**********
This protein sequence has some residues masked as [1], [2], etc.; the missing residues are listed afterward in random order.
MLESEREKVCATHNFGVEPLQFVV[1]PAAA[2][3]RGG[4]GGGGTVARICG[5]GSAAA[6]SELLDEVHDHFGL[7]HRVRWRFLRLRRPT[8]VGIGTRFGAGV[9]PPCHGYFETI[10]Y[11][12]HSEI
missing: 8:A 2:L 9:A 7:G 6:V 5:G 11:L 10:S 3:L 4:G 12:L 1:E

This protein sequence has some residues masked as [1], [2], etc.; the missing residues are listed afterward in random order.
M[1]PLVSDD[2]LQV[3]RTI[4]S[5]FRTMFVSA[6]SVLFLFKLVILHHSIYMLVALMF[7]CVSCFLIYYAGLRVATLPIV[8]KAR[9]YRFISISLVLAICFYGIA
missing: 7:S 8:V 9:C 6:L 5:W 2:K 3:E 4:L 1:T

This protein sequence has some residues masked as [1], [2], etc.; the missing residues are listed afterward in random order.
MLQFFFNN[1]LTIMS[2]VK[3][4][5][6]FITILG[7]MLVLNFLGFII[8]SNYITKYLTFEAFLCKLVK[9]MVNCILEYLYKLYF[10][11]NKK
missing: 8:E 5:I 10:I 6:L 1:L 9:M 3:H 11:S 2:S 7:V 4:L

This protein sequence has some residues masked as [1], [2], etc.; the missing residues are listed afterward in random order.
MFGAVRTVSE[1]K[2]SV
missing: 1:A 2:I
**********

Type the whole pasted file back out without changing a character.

This protein sequence has some residues masked as [1], [2], etc.; the missing residues are listed afterward in random order.
MLESEREKVCATHNFGVEPLQFVV[1]PAAA[2][3]RGG[4]GGGGTVARICG[5]GSAAA[6]SELLDEVHDHFGL[7]HRVRWRFLRLRRPT[8]VGIGTRFGAGV[9]PPCHGYFETI[10]Y[11][12]HSEI
missing: 8:A 2:L 9:A 7:G 6:V 5:G 11:L 10:S 3:L 4:G 12:L 1:E

This protein sequence has some residues masked as [1], [2], etc.; the missing residues are listed afterward in random order.
M[1]PLVSDD[2]LQV[3]RTI[4]S[5]FRTMFVSA[6]SVLFLFKLVILHHSIYMLVALMF[7]CVSCFLIYYAGLRVATLPIV[8]KAR[9]YRFISISLVLAICFYGIA
missing: 7:S 8:V 9:C 6:L 5:W 2:K 3:E 4:L 1:T

This protein sequence has some residues masked as [1], [2], etc.; the missing residues are listed afterward in random order.
MLQFFFNN[1]LTIMS[2]VK[3][4][5][6]FITILG[7]MLVLNFLGFII[8]SNYITKYLTFEAFLCKLVK[9]MVNCILEYLYKLYF[10][11]NKK
missing: 8:E 5:I 10:I 6:L 1:L 9:M 3:H 11:S 2:S 7:V 4:L

This protein sequence has some residues masked as [1], [2], etc.; the missing residues are listed afterward in random order.
MFGAVRTVSE[1]K[2]SV
missing: 1:A 2:I